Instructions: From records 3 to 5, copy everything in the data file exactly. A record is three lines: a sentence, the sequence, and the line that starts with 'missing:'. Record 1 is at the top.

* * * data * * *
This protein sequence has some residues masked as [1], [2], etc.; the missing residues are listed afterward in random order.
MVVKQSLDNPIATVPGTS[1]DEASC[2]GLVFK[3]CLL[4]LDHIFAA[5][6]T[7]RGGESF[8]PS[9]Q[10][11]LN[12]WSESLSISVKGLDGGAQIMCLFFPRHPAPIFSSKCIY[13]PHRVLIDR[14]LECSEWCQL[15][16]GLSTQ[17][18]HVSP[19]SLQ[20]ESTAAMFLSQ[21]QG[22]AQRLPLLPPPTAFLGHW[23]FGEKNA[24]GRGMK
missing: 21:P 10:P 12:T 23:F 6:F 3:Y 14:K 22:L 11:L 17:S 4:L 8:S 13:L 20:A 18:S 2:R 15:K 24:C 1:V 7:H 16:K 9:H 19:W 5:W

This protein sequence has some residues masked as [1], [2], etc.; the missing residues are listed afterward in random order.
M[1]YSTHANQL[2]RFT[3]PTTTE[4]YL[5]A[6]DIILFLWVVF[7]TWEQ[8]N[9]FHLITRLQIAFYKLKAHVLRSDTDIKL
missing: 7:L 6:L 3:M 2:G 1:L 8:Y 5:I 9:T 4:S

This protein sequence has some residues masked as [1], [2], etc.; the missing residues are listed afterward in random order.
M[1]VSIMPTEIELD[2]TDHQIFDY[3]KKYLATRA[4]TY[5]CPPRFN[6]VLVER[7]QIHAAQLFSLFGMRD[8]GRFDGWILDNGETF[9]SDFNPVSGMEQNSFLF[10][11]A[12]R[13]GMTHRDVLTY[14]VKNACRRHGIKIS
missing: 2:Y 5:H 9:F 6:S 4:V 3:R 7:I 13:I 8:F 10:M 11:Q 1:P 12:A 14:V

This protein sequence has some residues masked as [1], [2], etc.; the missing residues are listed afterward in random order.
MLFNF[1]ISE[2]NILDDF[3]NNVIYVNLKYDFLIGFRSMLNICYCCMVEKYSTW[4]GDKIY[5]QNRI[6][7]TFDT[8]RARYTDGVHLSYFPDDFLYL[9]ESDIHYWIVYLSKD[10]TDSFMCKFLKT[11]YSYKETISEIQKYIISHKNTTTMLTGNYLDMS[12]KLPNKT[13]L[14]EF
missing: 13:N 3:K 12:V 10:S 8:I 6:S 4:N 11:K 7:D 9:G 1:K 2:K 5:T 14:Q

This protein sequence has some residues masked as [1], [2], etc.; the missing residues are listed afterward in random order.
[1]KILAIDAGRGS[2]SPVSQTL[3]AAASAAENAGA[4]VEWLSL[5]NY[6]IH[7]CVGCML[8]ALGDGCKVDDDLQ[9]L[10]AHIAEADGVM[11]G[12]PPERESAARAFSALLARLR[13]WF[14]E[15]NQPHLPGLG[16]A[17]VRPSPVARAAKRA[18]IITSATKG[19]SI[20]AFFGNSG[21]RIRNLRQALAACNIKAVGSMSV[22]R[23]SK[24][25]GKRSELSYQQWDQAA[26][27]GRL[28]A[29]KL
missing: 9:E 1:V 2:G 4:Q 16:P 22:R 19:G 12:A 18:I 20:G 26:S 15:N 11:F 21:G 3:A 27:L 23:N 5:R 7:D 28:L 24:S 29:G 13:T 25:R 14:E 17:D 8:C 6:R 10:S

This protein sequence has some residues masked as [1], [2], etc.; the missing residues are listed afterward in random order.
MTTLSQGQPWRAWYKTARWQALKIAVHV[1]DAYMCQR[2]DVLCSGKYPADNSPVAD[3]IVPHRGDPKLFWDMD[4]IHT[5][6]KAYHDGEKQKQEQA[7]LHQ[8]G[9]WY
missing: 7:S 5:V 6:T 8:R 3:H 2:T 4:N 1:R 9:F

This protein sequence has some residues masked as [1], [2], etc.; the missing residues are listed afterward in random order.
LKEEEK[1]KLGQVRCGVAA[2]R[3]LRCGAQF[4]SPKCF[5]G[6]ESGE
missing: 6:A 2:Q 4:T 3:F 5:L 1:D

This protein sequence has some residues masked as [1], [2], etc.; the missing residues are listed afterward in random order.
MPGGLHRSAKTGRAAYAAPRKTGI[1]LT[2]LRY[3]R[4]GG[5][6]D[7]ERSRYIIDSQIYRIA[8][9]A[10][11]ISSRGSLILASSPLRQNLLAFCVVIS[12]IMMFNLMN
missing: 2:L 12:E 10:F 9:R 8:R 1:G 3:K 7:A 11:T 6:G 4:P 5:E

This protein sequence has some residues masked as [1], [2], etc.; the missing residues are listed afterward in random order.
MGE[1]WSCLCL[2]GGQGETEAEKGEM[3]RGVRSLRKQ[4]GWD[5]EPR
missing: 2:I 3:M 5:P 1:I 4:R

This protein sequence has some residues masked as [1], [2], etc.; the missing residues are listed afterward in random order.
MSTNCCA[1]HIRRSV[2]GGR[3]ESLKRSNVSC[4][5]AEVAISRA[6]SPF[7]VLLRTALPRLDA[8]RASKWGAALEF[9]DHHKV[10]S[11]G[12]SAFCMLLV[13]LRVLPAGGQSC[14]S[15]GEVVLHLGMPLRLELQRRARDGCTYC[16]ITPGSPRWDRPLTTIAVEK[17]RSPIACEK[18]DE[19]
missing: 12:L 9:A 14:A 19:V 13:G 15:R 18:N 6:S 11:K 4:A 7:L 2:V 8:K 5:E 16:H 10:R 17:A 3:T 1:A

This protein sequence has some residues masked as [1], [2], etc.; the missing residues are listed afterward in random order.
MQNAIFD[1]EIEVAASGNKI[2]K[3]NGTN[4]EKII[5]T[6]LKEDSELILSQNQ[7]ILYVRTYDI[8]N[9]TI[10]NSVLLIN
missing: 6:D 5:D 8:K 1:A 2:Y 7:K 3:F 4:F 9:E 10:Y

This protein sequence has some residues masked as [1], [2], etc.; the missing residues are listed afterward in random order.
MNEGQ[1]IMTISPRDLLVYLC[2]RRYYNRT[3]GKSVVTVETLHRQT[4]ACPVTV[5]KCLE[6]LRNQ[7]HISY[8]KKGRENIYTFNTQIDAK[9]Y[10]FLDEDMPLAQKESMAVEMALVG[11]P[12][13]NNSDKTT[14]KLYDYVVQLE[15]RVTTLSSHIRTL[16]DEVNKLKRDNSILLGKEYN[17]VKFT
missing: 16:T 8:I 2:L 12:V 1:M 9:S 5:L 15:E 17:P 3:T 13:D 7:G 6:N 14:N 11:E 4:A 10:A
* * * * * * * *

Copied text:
This protein sequence has some residues masked as [1], [2], etc.; the missing residues are listed afterward in random order.
M[1]VSIMPTEIELD[2]TDHQIFDY[3]KKYLATRA[4]TY[5]CPPRFN[6]VLVER[7]QIHAAQLFSLFGMRD[8]GRFDGWILDNGETF[9]SDFNPVSGMEQNSFLF[10][11]A[12]R[13]GMTHRDVLTY[14]VKNACRRHGIKIS
missing: 2:Y 5:H 9:F 6:S 4:V 3:R 7:I 13:I 8:F 10:M 11:Q 1:P 12:A 14:V

This protein sequence has some residues masked as [1], [2], etc.; the missing residues are listed afterward in random order.
MLFNF[1]ISE[2]NILDDF[3]NNVIYVNLKYDFLIGFRSMLNICYCCMVEKYSTW[4]GDKIY[5]QNRI[6][7]TFDT[8]RARYTDGVHLSYFPDDFLYL[9]ESDIHYWIVYLSKD[10]TDSFMCKFLKT[11]YSYKETISEIQKYIISHKNTTTMLTGNYLDMS[12]KLPNKT[13]L[14]EF
missing: 13:N 3:K 12:V 10:S 8:I 6:S 4:N 11:K 7:D 9:G 1:K 2:K 5:T 14:Q

This protein sequence has some residues masked as [1], [2], etc.; the missing residues are listed afterward in random order.
[1]KILAIDAGRGS[2]SPVSQTL[3]AAASAAENAGA[4]VEWLSL[5]NY[6]IH[7]CVGCML[8]ALGDGCKVDDDLQ[9]L[10]AHIAEADGVM[11]G[12]PPERESAARAFSALLARLR[13]WF[14]E[15]NQPHLPGLG[16]A[17]VRPSPVARAAKRA[18]IITSATKG[19]SI[20]AFFGNSG[21]RIRNLRQALAACNIKAVGSMSV[22]R[23]SK[24][25]GKRSELSYQQWDQAA[26][27]GRL[28]A[29]KL
missing: 9:E 1:V 2:G 4:Q 16:P 22:R 19:G 12:A 18:I 20:G 26:S 15:N 11:F 21:G 3:A 27:L 23:N 5:R 7:D 28:L 24:S 29:G 13:T 25:R 14:E 17:D 8:C 6:R 10:S